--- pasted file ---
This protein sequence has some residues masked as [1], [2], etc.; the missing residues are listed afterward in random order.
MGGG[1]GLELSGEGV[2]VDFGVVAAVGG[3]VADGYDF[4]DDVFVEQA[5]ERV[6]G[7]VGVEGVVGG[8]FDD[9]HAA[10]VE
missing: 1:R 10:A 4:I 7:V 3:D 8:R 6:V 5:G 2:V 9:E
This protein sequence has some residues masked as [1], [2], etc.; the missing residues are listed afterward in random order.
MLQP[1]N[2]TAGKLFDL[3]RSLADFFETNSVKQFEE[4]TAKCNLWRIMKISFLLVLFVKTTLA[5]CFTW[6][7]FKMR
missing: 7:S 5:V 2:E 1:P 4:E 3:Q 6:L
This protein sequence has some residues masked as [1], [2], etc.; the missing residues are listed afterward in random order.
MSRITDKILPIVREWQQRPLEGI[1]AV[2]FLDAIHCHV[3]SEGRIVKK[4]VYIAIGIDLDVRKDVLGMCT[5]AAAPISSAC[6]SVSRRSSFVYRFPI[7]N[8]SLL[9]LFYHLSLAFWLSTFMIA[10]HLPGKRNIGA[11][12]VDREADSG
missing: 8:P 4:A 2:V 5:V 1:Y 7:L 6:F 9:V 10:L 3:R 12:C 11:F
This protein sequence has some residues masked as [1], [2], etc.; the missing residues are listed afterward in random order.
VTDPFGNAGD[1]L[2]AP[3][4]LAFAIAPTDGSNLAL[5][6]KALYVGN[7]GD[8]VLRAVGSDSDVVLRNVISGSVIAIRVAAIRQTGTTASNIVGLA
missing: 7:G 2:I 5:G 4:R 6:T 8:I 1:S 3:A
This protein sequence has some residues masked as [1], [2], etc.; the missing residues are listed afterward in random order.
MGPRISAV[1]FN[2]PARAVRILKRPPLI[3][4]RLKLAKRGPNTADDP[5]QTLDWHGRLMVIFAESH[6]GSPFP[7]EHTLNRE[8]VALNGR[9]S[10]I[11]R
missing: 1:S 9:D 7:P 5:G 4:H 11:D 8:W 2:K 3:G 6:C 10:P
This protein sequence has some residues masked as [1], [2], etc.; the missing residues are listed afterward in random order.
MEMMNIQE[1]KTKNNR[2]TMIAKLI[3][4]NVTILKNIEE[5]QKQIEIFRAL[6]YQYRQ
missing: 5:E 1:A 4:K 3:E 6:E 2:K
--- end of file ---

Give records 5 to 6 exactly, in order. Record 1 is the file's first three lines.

This protein sequence has some residues masked as [1], [2], etc.; the missing residues are listed afterward in random order.
MGPRISAV[1]FN[2]PARAVRILKRPPLI[3][4]RLKLAKRGPNTADDP[5]QTLDWHGRLMVIFAESH[6]GSPFP[7]EHTLNRE[8]VALNGR[9]S[10]I[11]R
missing: 1:S 9:D 7:P 5:G 4:H 11:D 8:W 2:K 3:G 6:C 10:P
This protein sequence has some residues masked as [1], [2], etc.; the missing residues are listed afterward in random order.
MEMMNIQE[1]KTKNNR[2]TMIAKLI[3][4]NVTILKNIEE[5]QKQIEIFRAL[6]YQYRQ
missing: 5:E 1:A 4:K 3:E 6:E 2:K